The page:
Right now I am running a cooler Master keyboard on Kubuntu 16.04. At present I have to run

xset led 3 

in Konsole in order to turn the keyboard on, which is a PITA.

How can I instruct the system to light the keyboard at boot, particularly before and after the login screen?

  • I would put the command in /etc/rc.local but you can also use a cron job with @reboot. See: askubuntu.com/questions/228304/… Jan 7, 2018 at 19:31
  • Can I enter the command as is, or should I enter a pathway for an *.sh file?
    – Timbot2000
    Jan 7, 2018 at 20:12
  • You can enter the command as is. A *.sh (script) file is typically only used for multi-line commands. When using cron you must find out the directory name to prefix the command. ie use which xset returns: /usr/bin/xset which is the exact command format you need to use. The simpler method is just to put the command in /etc/rc.local rather than using cron. Jan 7, 2018 at 20:23
  • Sorry WinEunuuchs2Unix, entering it in the rc.local file failed to enact the command at startup. What do we try next?
    – Timbot2000
    Jan 8, 2018 at 2:49
  • Sorry the rc.local didn't work out. I've posted an answer which I hope does work. Jan 8, 2018 at 3:42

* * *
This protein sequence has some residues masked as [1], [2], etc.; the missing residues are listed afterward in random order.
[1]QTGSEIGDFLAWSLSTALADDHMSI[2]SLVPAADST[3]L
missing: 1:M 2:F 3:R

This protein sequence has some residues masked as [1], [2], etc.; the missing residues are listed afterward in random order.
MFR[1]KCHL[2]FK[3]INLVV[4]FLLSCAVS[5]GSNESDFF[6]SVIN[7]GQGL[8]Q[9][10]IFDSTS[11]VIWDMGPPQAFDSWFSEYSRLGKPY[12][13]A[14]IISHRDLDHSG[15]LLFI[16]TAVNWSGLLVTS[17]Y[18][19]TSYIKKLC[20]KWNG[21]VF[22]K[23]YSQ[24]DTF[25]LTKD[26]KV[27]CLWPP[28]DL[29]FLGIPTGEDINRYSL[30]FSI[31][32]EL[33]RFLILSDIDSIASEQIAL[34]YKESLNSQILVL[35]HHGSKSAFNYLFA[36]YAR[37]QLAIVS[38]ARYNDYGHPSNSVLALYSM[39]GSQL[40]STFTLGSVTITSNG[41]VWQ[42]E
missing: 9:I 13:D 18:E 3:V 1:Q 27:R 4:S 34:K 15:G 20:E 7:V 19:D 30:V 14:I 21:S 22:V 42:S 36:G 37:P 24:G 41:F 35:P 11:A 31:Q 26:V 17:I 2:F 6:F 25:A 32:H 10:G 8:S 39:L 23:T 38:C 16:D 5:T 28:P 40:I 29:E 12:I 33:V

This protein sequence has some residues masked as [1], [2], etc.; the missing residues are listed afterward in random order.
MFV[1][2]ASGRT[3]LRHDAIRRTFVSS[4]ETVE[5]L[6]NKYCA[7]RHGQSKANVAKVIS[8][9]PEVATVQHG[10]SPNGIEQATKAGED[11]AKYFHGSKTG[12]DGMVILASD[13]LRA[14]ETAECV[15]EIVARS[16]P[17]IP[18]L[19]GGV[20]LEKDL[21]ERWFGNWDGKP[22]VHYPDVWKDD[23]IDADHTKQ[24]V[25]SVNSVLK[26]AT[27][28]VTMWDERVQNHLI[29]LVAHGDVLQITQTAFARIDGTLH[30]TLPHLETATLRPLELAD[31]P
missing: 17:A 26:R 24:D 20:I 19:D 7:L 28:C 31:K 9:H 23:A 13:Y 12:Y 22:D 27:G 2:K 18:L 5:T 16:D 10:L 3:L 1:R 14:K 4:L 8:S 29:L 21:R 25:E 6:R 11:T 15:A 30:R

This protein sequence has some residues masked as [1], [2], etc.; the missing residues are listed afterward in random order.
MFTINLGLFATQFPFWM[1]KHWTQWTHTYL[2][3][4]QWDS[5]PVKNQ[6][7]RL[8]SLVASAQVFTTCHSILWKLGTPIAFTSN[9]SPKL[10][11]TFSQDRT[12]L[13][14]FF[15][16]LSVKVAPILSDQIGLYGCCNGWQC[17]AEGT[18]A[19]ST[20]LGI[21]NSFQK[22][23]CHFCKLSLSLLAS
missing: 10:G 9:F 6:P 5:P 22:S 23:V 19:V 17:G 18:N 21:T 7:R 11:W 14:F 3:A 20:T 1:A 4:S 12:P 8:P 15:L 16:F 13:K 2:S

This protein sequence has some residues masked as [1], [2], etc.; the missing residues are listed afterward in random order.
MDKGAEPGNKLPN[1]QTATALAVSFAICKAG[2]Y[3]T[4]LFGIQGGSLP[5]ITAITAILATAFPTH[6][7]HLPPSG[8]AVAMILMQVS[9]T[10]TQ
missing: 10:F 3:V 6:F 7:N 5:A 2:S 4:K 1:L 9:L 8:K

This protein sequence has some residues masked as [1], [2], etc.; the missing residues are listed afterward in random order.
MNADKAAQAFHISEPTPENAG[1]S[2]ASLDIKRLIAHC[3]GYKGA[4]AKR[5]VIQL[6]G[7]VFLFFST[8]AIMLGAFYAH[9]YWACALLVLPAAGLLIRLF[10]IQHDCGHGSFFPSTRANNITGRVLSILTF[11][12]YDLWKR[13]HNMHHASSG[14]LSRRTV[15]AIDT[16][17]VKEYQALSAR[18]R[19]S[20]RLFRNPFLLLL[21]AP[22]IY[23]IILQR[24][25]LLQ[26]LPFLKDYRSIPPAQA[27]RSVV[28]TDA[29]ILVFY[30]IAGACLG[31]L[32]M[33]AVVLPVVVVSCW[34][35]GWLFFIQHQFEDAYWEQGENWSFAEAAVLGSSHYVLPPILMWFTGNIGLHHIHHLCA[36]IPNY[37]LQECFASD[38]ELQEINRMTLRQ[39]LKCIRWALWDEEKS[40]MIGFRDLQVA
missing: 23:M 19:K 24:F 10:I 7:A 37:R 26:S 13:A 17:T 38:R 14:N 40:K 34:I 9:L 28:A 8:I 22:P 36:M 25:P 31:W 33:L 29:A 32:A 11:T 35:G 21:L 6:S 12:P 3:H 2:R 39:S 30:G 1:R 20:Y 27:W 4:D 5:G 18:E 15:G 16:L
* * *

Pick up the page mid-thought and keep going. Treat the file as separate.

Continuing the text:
1 Answer 1


Using "Startup Applications" instead of /etc/rc.local

  • Select the first option on your Launcher called Dash. Then type "startup" and a screen similar to this will appear: Dash Startup applications.png

  • Select the option "Startup Applications" and a screen similar to this will appear: Startup Applications 2.png

  • Select Add and this screen will appear: Startup Applications 3.png

  • Make sure you enter the command as: /usr/bin/xset led 3

  • I entered the comment as: Ubuntu 16.04 regular crash, Compiz segfault, error 4 in i965_dri.so, Fresh install but you don't need to.


I can't test this on my system because the Laptop's built-in keyboard and wireless keyboard both light up automatically.

You can't put xrandr commands in /etc/rc.local because it runs before a user logs in. xrandr commands can only be used after the user logs on.

  • 1
    I can confirm, this actually works on Linux Mint 19.1
    – falconR
    Dec 27, 2018 at 23:37

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